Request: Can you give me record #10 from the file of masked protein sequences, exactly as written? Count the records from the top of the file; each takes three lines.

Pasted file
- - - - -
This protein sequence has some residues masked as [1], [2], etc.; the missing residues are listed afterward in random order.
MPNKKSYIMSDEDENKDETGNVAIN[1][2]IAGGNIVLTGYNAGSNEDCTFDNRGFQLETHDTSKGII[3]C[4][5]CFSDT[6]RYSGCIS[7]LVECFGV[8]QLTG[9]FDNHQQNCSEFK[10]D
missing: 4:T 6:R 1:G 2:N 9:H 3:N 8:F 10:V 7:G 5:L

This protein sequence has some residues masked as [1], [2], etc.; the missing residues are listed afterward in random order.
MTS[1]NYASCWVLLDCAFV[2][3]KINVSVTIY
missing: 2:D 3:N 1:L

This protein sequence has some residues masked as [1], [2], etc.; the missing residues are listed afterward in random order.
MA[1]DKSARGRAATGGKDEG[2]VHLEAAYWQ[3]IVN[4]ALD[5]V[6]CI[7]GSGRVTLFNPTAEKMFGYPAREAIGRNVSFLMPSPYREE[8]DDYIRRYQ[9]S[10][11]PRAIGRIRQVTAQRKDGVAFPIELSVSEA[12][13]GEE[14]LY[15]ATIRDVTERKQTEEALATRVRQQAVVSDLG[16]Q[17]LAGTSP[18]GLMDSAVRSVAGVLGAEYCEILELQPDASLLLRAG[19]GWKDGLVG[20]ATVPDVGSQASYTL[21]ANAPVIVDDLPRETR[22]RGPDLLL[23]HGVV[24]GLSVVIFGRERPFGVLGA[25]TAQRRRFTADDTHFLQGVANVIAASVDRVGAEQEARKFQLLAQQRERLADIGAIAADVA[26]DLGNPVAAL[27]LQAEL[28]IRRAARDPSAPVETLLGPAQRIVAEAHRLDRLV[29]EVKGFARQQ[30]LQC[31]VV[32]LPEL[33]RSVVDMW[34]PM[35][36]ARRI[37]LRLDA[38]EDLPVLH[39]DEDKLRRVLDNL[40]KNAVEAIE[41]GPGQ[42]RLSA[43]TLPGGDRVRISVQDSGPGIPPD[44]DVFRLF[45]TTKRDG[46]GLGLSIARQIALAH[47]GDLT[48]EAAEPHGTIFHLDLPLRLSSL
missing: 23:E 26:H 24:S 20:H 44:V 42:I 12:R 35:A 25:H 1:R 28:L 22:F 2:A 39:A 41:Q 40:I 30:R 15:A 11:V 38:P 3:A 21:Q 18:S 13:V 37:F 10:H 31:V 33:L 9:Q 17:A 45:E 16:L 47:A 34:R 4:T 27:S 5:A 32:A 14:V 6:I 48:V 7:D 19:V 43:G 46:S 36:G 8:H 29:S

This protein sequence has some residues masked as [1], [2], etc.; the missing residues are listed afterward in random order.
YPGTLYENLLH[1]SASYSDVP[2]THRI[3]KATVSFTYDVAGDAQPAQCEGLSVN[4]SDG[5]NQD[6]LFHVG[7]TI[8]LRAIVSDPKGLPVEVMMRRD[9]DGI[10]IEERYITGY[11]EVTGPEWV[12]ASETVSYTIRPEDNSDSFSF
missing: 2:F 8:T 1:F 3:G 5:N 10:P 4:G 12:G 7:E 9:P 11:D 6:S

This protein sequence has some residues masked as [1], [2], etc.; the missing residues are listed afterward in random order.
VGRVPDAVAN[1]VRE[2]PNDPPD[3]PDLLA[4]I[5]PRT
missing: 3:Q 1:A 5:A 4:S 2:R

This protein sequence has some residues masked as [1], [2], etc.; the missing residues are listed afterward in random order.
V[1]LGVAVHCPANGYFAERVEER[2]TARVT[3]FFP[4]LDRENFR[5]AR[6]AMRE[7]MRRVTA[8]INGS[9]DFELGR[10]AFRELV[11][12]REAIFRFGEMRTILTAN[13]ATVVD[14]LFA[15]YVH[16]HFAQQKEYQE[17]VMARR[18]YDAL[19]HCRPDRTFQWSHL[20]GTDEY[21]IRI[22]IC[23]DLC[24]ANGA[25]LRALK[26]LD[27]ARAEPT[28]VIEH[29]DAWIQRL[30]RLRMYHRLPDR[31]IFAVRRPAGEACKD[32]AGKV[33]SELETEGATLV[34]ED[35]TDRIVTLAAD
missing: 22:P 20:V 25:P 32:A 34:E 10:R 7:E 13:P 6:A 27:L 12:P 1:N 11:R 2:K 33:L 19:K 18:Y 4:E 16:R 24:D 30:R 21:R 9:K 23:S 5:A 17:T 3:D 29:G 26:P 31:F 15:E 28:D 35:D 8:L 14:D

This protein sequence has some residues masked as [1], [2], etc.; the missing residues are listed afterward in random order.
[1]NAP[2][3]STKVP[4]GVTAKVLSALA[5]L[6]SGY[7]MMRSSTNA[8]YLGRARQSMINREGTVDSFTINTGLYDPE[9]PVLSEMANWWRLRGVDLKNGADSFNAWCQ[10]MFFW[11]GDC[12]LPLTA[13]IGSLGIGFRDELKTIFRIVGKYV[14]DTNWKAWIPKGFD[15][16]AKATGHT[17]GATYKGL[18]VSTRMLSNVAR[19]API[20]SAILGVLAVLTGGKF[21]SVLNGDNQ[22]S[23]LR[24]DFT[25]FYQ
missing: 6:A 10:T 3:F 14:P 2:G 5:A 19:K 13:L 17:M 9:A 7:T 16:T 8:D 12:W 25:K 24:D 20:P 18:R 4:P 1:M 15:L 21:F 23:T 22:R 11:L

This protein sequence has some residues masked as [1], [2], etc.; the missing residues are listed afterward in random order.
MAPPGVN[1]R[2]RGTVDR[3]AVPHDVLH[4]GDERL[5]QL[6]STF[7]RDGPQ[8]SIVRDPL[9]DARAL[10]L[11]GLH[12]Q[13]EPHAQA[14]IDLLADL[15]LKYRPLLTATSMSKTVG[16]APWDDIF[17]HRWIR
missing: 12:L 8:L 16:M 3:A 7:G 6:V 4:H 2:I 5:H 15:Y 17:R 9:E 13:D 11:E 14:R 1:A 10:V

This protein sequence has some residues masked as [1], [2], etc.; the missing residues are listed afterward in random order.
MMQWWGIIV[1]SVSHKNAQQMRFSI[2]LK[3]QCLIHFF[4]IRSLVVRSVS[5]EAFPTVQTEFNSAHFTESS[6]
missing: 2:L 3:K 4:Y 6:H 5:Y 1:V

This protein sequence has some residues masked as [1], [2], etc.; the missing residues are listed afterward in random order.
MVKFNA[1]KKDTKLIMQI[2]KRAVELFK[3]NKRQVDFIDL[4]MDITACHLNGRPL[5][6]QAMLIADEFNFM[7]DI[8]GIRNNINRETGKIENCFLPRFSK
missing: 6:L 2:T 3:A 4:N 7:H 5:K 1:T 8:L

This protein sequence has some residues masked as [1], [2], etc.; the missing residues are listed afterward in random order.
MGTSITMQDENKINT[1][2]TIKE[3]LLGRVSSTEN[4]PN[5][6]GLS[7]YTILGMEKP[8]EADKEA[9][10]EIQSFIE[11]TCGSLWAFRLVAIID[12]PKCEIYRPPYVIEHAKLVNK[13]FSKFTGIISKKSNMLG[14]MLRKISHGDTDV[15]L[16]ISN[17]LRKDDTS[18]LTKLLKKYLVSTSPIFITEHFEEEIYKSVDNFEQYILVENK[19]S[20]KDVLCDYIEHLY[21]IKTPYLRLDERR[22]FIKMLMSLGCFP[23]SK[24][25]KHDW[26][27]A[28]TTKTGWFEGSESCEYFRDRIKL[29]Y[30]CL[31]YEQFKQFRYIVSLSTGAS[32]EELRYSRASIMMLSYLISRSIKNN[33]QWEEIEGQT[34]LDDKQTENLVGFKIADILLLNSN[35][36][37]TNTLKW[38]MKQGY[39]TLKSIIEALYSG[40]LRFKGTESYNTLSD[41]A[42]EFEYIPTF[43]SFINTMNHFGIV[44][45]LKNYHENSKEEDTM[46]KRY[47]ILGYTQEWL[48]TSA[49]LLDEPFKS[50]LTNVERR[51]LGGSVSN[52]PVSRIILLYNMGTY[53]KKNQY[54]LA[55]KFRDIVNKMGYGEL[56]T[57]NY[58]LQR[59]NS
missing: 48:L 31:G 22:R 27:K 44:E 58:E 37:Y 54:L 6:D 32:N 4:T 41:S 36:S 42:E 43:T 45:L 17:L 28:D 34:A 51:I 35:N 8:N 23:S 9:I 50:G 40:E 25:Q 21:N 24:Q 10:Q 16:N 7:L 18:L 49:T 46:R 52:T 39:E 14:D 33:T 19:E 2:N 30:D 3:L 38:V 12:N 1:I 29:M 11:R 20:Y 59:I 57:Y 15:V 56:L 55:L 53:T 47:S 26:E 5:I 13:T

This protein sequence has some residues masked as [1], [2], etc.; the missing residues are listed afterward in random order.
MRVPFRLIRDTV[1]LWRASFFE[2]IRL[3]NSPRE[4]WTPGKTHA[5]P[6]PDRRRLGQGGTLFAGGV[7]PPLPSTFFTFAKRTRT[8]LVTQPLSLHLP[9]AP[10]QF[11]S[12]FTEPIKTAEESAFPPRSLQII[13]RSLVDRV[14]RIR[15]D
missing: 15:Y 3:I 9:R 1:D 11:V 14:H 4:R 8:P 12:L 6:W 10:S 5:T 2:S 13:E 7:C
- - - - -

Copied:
This protein sequence has some residues masked as [1], [2], etc.; the missing residues are listed afterward in random order.
MVKFNA[1]KKDTKLIMQI[2]KRAVELFK[3]NKRQVDFIDL[4]MDITACHLNGRPL[5][6]QAMLIADEFNFM[7]DI[8]GIRNNINRETGKIENCFLPRFSK
missing: 6:L 2:T 3:A 4:N 7:H 5:K 1:T 8:L